Enter the KitchenAid KSF22C4CYY (MSRP $1,699). Part of the manufacturer’s upscale Architect Series II lineup, it's a side-by-side refrigerator that's just 65 7/8-inches tall—perfect for fitting under the preexisting cabinets that tend to be found in older homes. We think it's stylish, and our lab tests showed that it's a good performer, too. A through-the-door ice and water dispenser is a nice touch.

We found the KSF22C4CYY on sale for around $1,620. That's more than many top freezers, but still cheaper than most quality side-by-sides... or new cabinets. Our only major complaint is that there's no counter-depth option, with shallower variants running between 68 and 71 inches tall.

Turn down that temp!

The main problem with this fridge's temperature controls is the fact that the fancy touch screen console uses a 1-7 temperature scale instead of actual degrees. A more distressing issue is the fridge’s recommended setting (4) was insufficient for cooling off the main compartment.


At this setting, temperatures at the top averaged a spot-on 37.36°F, but the middle and bottom clocked in at 40.12°F and 42.88°F, respectively. That’s unacceptably warm for those who don't enjoy food poisoning. Fortunately, the average fluctuation was just ±0.28°F, so turning down the fridge's temperature setting should help mitigate the issue.

On the other hand, the freezer’s default setting was downright fantastic. Average temperatures of -2.45°F at the top and -0.22°F at the bottom are more than adequate for chilling food. An average fluctuation of ±0.44°F means freezer burn shouldn’t be too much of a problem.


Short in stature, but not on storage.

If you took a full side-by-side and squished it down by a few inches, you’d be left with a good approximation of this KitchenAid. Storage is ample, and between the glass refrigerator shelves and wire freezer shelves, there's plenty of room for customization.

The KSF22C4CYY's only significant design flaw is its narrow compartments, which lead to a particularly cramped freezer. Side-by-sides typically have trouble accommodating tall or bulky items, but this issue is even more prevalent here. However, as long as you use the height between shelves to your advantage, the problem isn't an insurmountable one.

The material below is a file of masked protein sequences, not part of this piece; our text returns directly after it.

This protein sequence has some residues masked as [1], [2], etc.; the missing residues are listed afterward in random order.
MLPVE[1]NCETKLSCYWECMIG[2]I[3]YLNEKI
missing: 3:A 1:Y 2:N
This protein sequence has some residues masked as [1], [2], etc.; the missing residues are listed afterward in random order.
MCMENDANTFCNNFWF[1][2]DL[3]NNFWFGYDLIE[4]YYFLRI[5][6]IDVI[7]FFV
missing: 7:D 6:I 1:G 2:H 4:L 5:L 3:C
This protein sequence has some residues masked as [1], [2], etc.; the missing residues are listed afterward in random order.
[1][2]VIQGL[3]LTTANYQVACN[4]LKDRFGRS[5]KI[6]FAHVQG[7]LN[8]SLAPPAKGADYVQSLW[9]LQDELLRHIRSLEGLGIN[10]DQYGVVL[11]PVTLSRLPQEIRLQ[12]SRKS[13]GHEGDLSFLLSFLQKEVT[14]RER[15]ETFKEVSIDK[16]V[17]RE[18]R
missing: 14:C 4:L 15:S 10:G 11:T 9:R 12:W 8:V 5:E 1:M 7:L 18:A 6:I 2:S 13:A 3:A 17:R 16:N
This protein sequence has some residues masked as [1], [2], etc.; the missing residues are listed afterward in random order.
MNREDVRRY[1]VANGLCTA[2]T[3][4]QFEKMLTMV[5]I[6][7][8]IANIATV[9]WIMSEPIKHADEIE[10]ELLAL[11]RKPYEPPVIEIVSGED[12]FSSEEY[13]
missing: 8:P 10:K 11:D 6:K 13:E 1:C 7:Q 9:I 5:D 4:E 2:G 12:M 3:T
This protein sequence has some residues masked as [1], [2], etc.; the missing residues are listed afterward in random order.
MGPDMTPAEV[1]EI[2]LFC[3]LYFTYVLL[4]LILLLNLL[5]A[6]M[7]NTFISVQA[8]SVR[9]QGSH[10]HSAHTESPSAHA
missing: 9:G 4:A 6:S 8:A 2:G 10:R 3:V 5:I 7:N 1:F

Perhaps the most unusual design element is a tall bin built into a shelf on one of the doors. The bin flips forward for vertical access, and comes equipped with two dividing walls and a removable bucket. These features should make organization a cinch, and the bin's reasonable size means it can hold what you need without blocking the more traditional door storage.

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Standard crisping

While the KSF22C4CYY has three drawers in the fridge, only one of them has an adjustable humidity setting. Over the course of three days, the test materials we placed in the drawer with an adjustable humidity setting lost an average of 0.2 grams of moisture per hour. That’s slightly worse than average, but not by much. Keep an eye on your produce, and you should be fine.

Double check those temperatures!

Despite the presence of a touch screen, we were surprised to discover that the console used a 1-7 scale rather than actual degrees. This disappointing choice makes setting the fridge an imprecise exercise.


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While the freezer’s manufacturer-recommended 4 setting proved to be more than adequate for chilling food, we noticed some disturbingly warm temperatures in the fridge. Temperatures at the top of the fridge nailed the ideal 37°F, but it got warmer the further down we went.